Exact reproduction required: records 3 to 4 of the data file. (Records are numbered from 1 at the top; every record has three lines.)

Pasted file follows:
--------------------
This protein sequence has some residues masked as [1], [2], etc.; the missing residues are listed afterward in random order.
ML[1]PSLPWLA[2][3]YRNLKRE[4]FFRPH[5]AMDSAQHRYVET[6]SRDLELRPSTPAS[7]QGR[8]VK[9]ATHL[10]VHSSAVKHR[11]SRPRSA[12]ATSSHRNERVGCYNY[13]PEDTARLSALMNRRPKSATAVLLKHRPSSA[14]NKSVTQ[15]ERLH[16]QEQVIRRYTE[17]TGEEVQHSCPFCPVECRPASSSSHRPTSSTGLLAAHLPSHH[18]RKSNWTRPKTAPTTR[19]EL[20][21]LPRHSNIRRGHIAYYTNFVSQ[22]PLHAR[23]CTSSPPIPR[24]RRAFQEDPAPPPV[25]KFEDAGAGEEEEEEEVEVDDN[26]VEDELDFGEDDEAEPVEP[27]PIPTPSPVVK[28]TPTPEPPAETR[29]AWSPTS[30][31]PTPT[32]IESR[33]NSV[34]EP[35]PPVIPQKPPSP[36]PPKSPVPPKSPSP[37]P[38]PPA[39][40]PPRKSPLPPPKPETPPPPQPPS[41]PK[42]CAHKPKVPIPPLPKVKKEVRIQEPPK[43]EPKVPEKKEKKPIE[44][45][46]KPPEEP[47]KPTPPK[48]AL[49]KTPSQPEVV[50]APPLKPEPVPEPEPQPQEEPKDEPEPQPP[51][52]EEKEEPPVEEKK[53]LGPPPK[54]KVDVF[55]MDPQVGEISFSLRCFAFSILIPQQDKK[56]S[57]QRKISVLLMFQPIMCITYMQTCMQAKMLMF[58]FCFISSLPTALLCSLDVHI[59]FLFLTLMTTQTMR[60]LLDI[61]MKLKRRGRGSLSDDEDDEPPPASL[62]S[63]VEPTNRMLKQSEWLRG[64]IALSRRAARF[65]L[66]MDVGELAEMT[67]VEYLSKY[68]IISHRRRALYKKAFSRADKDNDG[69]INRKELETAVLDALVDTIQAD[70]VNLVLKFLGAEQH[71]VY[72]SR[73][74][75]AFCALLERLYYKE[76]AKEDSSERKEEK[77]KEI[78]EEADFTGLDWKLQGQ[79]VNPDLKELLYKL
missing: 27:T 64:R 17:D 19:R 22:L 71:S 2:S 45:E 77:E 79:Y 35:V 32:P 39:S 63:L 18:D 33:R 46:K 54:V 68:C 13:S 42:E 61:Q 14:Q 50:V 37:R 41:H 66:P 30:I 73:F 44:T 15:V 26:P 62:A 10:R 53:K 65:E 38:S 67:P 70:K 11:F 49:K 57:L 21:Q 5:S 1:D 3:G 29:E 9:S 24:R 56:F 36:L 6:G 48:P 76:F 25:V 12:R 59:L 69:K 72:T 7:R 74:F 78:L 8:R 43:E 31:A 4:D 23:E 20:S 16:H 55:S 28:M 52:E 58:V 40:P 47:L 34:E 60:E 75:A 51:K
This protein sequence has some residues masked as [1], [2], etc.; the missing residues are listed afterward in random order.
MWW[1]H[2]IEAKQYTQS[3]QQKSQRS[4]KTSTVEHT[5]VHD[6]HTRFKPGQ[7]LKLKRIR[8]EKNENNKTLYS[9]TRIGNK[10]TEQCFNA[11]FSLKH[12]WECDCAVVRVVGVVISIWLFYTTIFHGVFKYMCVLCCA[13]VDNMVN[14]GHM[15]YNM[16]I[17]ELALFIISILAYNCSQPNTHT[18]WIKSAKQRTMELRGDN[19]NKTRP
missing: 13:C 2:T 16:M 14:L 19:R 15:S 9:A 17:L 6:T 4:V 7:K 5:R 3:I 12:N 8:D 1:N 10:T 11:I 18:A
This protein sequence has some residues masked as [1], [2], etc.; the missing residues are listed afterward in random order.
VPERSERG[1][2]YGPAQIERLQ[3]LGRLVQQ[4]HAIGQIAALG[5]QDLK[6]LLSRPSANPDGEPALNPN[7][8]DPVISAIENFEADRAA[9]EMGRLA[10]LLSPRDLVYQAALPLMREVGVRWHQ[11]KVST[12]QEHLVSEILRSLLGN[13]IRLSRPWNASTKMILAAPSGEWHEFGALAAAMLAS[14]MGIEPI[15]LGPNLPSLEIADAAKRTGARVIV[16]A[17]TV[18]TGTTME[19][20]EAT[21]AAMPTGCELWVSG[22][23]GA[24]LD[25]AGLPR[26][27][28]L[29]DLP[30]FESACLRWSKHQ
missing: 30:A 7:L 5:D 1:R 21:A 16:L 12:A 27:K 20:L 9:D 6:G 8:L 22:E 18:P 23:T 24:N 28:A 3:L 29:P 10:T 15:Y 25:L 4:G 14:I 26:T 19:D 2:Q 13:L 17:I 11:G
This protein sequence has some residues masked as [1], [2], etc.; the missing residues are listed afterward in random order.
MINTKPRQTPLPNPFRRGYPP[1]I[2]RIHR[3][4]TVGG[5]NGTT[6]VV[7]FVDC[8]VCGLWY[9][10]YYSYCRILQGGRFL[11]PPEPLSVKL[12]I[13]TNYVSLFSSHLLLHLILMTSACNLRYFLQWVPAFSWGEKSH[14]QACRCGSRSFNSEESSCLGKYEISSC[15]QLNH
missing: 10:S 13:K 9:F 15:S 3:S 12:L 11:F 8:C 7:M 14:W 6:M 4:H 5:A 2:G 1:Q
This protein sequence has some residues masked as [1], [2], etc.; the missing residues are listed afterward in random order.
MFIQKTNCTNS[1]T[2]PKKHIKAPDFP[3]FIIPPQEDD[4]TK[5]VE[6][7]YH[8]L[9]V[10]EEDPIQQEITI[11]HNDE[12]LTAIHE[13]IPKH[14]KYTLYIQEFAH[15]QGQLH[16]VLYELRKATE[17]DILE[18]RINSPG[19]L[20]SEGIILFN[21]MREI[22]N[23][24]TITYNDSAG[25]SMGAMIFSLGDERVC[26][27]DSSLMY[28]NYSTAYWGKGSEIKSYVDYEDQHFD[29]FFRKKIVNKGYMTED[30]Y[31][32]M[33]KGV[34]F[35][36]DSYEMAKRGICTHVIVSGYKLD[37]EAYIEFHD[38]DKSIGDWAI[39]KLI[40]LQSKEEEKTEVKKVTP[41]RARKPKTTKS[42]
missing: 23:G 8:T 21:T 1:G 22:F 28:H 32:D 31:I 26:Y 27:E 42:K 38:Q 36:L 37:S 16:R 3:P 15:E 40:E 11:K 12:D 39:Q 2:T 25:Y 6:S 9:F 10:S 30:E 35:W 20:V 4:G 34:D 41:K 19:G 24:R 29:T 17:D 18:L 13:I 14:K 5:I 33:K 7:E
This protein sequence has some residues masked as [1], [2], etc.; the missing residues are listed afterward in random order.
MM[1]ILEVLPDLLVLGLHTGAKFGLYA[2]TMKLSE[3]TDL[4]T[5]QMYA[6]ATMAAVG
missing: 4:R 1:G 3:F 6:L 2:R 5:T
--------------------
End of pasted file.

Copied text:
This protein sequence has some residues masked as [1], [2], etc.; the missing residues are listed afterward in random order.
VPERSERG[1][2]YGPAQIERLQ[3]LGRLVQQ[4]HAIGQIAALG[5]QDLK[6]LLSRPSANPDGEPALNPN[7][8]DPVISAIENFEADRAA[9]EMGRLA[10]LLSPRDLVYQAALPLMREVGVRWHQ[11]KVST[12]QEHLVSEILRSLLGN[13]IRLSRPWNASTKMILAAPSGEWHEFGALAAAMLAS[14]MGIEPI[15]LGPNLPSLEIADAAKRTGARVIV[16]A[17]TV[18]TGTTME[19][20]EAT[21]AAMPTGCELWVSG[22][23]GA[24]LD[25]AGLPR[26][27][28]L[29]DLP[30]FESACLRWSKHQ
missing: 30:A 7:L 5:D 1:R 21:A 16:L 12:A 27:K 20:L 9:D 6:G 8:L 22:E 18:P 23:T 24:N 28:A 3:L 29:P 10:T 15:Y 25:L 4:G 14:I 26:T 19:D 2:Q 13:L 17:I 11:G
This protein sequence has some residues masked as [1], [2], etc.; the missing residues are listed afterward in random order.
MINTKPRQTPLPNPFRRGYPP[1]I[2]RIHR[3][4]TVGG[5]NGTT[6]VV[7]FVDC[8]VCGLWY[9][10]YYSYCRILQGGRFL[11]PPEPLSVKL[12]I[13]TNYVSLFSSHLLLHLILMTSACNLRYFLQWVPAFSWGEKSH[14]QACRCGSRSFNSEESSCLGKYEISSC[15]QLNH
missing: 10:S 13:K 9:F 15:S 3:S 12:L 11:F 8:C 7:M 14:W 6:M 4:H 5:A 2:G 1:Q